A time limit of 15-30 seconds per round for decision making used occasionally is annoying. Consistently imposing a time limit will be exacerbating.
I've imposed time limits on players' turns in combat once in a campaign where combat had become bogged down with inaction. I created a spell that "slowed thinking" forcing the characters to make decisions using less than their normal mental faculties. The characters were allowed a will save to avoid the effects of the spell. Players of affected characters got 2 seconds for each point of intelligence to decide what their character would do; failure to decide within the time limit resulted in the character taking no action. Only time spent deciding what their character would do counted towards the limit; rolling and resolving the effects of attacks and spells wasn't counted.
A spell block for this spell in D&D 3.5 would look something like the following.
Enchantment (Compulsion) [Mind-Affecting]
Level: current campaign spell level, class of NPC that has it.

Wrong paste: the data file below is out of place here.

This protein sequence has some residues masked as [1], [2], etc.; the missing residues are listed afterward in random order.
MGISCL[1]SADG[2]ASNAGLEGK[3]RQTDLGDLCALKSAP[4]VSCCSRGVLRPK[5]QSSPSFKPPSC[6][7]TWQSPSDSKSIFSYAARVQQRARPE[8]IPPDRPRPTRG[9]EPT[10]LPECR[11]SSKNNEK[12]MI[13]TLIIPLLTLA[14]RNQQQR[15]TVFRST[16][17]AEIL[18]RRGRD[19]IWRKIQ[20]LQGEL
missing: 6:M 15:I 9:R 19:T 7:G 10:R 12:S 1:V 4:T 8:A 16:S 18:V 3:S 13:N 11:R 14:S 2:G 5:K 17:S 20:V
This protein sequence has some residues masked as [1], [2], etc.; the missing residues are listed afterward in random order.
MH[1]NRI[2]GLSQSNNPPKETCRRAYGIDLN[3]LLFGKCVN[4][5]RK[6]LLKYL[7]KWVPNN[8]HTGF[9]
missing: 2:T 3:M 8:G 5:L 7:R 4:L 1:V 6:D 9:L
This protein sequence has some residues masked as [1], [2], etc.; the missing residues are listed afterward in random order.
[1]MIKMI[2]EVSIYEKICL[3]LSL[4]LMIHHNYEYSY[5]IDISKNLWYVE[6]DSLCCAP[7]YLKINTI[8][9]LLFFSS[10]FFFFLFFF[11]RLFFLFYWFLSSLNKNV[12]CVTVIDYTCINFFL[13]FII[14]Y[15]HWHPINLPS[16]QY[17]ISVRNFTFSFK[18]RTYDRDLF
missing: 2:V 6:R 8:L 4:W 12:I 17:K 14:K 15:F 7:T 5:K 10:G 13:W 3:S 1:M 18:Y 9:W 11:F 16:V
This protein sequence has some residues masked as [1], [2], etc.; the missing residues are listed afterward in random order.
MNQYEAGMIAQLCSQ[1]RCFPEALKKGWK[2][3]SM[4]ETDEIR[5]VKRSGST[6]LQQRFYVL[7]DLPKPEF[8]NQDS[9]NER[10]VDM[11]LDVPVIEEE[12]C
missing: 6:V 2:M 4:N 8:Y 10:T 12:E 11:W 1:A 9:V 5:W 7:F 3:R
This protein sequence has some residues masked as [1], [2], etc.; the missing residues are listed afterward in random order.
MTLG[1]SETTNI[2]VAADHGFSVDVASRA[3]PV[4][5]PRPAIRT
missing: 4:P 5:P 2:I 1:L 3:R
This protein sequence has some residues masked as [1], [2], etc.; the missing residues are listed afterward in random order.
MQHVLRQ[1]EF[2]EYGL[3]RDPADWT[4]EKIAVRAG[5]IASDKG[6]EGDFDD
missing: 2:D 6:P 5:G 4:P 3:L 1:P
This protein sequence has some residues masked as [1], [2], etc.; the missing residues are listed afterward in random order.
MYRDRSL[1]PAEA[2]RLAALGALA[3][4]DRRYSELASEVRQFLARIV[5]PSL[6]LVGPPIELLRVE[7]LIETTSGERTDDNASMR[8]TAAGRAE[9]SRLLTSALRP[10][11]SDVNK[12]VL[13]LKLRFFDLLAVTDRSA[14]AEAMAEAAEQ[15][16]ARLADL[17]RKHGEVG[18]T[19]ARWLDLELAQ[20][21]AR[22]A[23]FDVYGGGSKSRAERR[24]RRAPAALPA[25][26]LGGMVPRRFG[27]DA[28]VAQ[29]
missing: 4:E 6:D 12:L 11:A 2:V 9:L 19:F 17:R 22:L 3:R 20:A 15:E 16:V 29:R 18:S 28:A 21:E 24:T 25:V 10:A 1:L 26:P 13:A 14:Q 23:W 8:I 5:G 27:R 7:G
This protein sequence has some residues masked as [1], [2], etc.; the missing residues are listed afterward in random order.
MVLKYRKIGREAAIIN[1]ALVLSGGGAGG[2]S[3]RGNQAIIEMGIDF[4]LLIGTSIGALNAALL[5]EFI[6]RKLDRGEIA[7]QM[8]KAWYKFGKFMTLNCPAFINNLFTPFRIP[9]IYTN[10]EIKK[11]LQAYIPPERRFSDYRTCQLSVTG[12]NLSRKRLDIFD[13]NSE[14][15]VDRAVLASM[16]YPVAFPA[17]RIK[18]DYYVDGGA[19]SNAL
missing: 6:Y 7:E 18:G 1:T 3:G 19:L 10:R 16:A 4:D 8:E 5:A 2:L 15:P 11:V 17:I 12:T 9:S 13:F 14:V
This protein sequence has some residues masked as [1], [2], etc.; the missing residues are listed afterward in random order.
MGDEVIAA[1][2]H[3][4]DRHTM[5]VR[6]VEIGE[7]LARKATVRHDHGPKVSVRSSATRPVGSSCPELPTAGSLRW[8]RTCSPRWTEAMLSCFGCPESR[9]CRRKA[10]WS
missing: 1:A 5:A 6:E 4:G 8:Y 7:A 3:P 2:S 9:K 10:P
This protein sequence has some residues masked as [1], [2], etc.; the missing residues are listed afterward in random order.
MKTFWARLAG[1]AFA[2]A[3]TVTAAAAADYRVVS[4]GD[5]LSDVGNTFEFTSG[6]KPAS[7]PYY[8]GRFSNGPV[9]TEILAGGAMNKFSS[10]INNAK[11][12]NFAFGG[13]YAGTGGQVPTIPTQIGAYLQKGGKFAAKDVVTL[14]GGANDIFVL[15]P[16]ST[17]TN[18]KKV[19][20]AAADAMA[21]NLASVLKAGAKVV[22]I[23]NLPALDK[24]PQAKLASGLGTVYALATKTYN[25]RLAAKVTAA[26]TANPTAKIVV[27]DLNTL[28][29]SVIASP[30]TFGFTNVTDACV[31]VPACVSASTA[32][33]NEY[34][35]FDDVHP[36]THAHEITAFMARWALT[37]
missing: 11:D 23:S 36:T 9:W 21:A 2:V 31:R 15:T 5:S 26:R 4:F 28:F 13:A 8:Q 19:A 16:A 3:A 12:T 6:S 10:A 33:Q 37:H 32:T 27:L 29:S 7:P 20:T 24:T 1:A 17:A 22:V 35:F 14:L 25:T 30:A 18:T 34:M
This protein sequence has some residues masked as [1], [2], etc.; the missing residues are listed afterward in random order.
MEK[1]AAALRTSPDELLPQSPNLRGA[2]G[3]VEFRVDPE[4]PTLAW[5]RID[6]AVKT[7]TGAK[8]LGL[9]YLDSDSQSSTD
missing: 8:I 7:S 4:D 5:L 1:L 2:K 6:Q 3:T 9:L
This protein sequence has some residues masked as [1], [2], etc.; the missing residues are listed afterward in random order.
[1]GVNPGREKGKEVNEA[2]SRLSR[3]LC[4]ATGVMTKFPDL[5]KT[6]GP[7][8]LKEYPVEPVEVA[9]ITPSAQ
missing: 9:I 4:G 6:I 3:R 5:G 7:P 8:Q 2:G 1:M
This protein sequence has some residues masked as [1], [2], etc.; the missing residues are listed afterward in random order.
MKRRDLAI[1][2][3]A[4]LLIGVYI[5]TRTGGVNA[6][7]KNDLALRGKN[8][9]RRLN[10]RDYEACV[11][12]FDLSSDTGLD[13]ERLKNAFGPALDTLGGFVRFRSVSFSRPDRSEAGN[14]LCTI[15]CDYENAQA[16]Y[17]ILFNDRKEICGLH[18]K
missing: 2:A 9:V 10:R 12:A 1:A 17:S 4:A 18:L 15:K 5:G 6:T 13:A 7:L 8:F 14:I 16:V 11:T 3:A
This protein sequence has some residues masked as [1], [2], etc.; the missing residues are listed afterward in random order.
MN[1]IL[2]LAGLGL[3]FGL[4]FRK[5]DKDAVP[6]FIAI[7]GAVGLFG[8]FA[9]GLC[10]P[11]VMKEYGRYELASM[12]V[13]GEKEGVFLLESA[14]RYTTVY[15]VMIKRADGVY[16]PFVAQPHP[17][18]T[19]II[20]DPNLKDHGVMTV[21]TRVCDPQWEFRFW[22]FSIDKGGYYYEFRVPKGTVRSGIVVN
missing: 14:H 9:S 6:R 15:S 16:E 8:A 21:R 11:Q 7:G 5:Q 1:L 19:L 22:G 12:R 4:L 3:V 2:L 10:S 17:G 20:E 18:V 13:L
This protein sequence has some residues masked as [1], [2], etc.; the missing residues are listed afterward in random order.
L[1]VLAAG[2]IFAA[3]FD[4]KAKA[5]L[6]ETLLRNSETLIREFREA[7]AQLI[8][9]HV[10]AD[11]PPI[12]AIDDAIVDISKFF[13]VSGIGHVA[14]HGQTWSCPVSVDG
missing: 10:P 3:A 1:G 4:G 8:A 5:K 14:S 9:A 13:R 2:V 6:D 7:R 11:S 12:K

Components: V, S, M/DF
Casting time: 1 standard action
Range: Medium (100 ft. + 10 ft./level)
Targets: All creatures in a 20-ft. radius burst
Duration: 1 round/level
Saving Throw: Will negates
Spell Resistance: Yes
Affected creatures have more difficulty making decisions than usual. They can take no action that an ordinary person couldn't conceive and describe in 2 seconds per point of the creature's intelligence score. Creatures whose actions aren't completely described within this time limit take only the actions described within the time limit.
I gave this spell to an enemy and hit the party with it at the start of combat. I wrote down their intelligences next to the initiative list and timed the decision-making part of each turn. The character played by the worst offending player made her save against the spell, but her animal companion didn't. The spell sped up combat for that encounter and was mildly annoying to players. For players having trouble making decisions, this spell was a huge daze effect, taking away one or two rounds of actions. Subsequent encounters suffered from less drawn-out decision making.